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Tender Heart, Bully Bird

September 15, 2012

I needed to get rid of Honey, my alpha chicken. She was terrorizing the flock, endangering the runt, and dropping egg production to a virtual halt. After much consideration I decided to give her away on Craigslist. The thing is, I didn’t want to set someone else’s flock up for bullying, so yesterday evening I advertised her as ‘Chicken for Dinner’ – picture included.

My post only lasted a few hours. It was flagged and removed, and someone sent an email saying I would probably be hearing from the PETA.

I must admit I’m flabbergasted. 23 million chickens are slaughtered every day in the U.S., most of which live in conditions far worse than Honey has experienced. What makes me the villain? Why should I be singled out for derision?

A quick bit of online research showed the local spectrum of feelings regarding chicken slaughter. The vegans condemned all animal consumption, the moderates preached ‘humane killing,’ and the carnivores scoffed at the entire argument. And yet everyone seemed to have some cultural basis to back up their viewpoint. Or is that bias?

I got one bite before my ad was pulled. Someone messaged to ask if they could pick the chicken up immediately – and if it was a boy or a girl (warning sign number one). I told them to call and I’d give out my address. They never did, which made me wonder about their agenda. Was it an animal liberator? A vindictive vegan? A whistle-blower?

The fact is, there’s nothing illegal about slaughtering your own bird within city limits – I checked. And chances are backyard poultry owners will approach the process with more compassion than mega-corporations. So I ask again: what’s the difference?

When you buy meat in stores you’re disconnected from the cycle of life and death. You can enjoy the meal without ever picturing the animal it came from, its quality of life, or its day of demise. Most people are happy to do this. It’s what my friend Jeremiah calls the ‘Latex Syndrome.’ Humans will put up with any amount of filth as long as there’s an impermeable barrier between it and themselves. Just follow a dog walker around the city for an hour to get a firsthand example. It’s the same with eating meat; people don’t want to know about the animal’s life. The moment it’s forced into their consciousness they react with disgust and anger and shift the blame to the nearest possible target – in this case, myself.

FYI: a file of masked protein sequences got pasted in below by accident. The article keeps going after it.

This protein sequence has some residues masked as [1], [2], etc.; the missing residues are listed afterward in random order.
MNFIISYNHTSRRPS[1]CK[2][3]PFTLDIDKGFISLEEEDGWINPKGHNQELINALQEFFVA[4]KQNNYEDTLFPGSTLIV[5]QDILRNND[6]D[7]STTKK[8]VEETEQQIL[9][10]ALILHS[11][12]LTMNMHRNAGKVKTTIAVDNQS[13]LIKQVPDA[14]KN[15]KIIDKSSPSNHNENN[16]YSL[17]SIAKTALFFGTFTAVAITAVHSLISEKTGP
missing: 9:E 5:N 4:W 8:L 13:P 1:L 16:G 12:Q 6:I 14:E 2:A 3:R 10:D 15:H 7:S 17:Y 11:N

Very well. I won’t repost my ad. I’ll find another way to deal with Honey. Of course I could butcher her myself – it would fall in line with urban homesteading and my desire to reconnect with natural processes. But my daughter has a tender heart and would have a hard time with it, and Honey is three years old anyway – she would probably be tough and stringy. So I need an alternate solution.

As it happens, one has presented itself. Next weekend I’m going to bring Honey out to a friend’s farm in the country. She’ll be able to range freely. There are chickens on the farm already so I don’t know how it will pan out, but it’s a good step. Omelet (the runt) will be safe, and if Honey continues her bullying ways there are many farmers in the area who won’t have any reservations about turning her into soup.

Problem solved, and I haven’t heard a word from the PETA. I guess they have bigger fish to fry. Ahem.


From → Journal

  1. Prana permalink

    That ahem made me laugh! Prana

  2. The ahem made me laugh, too. This sums up so many of the paradoxes of modern life that I struggle with — namely my own cowardice about slaughtering what I eat — and unwillingness to emotionally connect with the alternatives. And this is a great example of your great titles! : )

  3. Thanks friends! This puts me in mind of a scene in Douglas Adams’s (admittedly silly) novel ‘The Restaurant at the End of the Universe,’ in which an animal comes to table and describes the finest parts of its body – the finest to eat, that is – after which the diners get to choose. Then it goes to the kitchen for butchering. Another writer’s way of highlighting the paradox!

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